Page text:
There were lots of remains and legends in the monastery. We are going to introduce them in order. Click on the picture for a larger view along with brief illustrations.(The pictures were all taken in October 2005)
A video of the front part of the monastery 1.8mb

The full name of Palpung monastery is "Palpung Thubten Choekhor Ling ~ The Holy Dharma Seat"; it is located at Drida zalmogang of Derge County in Kham, where it is 3,900 meters above sea level.

Guru Rinpoche once blessed a total of twenty-five sacred places in Do-Kham area and Palpung was one of these wonderful sites. It was referred to as Deva Koti Tsanda Rinchin Drak. Jetsun Marpa also prophesied about the special qualities of this place and said that it would be the source of much dharma where the Kagyu doctrine would flourish. Palpung literally means an auspicious land abundant in wealth and elites. With beautiful mountains rounded, a tale regarding the surroundings of Palpung said that it resembled "three elephants playing the water" to describe Palpung's special landscape.

In 1727, the Eighth Kenting Tai Situpa Chokyi Jungne, at his twenty-eight, started to build Palpung monastery under great supports from the ruler of Derge. The whole monastery was completed in two years including a shrine hall and 25 dormitories for the monks. It goes without saying that the Eighth Kenting Tai Situpa and his incarnations followed then became the root guru of the followed rulers of Derge.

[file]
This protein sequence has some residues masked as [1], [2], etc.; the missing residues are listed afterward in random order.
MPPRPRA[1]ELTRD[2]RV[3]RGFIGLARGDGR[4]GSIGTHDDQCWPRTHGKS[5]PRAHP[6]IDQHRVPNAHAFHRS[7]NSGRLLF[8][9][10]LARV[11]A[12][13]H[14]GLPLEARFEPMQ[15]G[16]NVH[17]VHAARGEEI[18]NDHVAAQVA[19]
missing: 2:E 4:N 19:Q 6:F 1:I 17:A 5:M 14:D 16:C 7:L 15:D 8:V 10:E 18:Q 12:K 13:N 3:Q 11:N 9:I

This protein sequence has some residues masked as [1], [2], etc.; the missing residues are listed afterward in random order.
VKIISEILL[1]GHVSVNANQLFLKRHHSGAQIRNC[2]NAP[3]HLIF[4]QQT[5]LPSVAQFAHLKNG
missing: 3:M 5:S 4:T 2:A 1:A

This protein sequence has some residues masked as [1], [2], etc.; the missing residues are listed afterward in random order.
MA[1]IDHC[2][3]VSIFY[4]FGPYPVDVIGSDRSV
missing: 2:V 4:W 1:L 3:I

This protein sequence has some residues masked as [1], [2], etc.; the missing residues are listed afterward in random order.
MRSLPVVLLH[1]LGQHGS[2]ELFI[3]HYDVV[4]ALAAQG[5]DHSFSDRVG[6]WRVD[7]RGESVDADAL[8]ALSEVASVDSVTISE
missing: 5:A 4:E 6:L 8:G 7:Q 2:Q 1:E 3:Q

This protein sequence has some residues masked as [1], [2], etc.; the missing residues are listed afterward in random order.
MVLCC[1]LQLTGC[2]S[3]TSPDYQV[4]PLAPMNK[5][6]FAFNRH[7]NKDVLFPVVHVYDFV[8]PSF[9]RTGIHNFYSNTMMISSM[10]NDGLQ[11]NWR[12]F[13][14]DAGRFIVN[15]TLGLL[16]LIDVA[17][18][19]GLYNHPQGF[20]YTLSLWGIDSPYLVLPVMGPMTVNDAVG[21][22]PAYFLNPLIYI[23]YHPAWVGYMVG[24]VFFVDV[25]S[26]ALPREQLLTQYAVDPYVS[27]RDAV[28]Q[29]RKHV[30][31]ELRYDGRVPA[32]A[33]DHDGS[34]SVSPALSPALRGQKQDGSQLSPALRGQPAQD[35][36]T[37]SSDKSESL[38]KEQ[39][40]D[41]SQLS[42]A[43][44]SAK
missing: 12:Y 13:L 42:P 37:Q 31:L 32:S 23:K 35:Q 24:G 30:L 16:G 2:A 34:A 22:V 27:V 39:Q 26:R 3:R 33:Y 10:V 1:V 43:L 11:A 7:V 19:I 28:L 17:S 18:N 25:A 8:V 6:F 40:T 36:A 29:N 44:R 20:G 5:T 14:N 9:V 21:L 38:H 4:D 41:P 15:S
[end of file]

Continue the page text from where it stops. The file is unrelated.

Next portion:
The Ninth Kenting Tai Situpa Pema Nyinje Wangpo and his disciple, the first Great Jamgon Kongtrul Rinpoche founded the upper and the lower retreat centres for Palpung monastery. These were the first 3-year retreat centres in the history of Tibet. The famous upper retreat centre is where The Six Doctrines of Niguma and the lower retreat centre, is where The Six Yogas of Naropa are taught. Palpung monastery then began to carry on the lineages of Marpa and Shangpa Kagyu.

In 1927 the Eleventh Kenting Tai Situpa Pema Wangchok Gyalpo extended Palpung monastery by enlarging its main hall, renovating the lower retreat center, and establishing a shedra and a sutra-printing house. The second Jamgon Kongtrul Rinpoche added an annex to the upper retreat center and built an additional sutra hall. By the year 1959, there were at least one hundred and eight branch monasteries of Palpung and many other assets such as tea gardens, farmlands, salt pans, livestock and pastureland.

Around 1981, the governor of Sichuan authorized the preservation of some Tibetan Buddhist temples. Palpung was one of these. In 1983, reconstruction of the lower retreat center was undertaken. In 1984 Yeshe Jungne, the retreat master, led a three year and three month retreat with nineteen lamas for the very first time after decades of instability. In 1987 the upper retreat center was completed.

At 3950 meters above sea level, the main monastery of Palpung is an extraordinary structure with a main hall as tall as forty meters. It has been said that it is the second largest standing traditional Tibetan building, and is known locally as the "Little Potala Palace". The building combines characteristics from the local inhabitants, and displays a variety of local paintings and sculptures. For centuries Palpung has cultivated the work of many renowned Buddhist masters preserving many historical, scientific and art collections.

Buildings in Palpung remain under re-construction at a slow pace due to limited funding. Because of the uniqueness in its architecture and preserved collections, Palpung monastery has been classified among the world's one hundred historic monuments in urgent need to be restored by the World Monuments Fund. At present, there are about two hundred students in the Palpung monastic college and forty to fifty monks in retreat. There are also monks totally about 300 performing rituals and others residing in the scattered neighborhoods.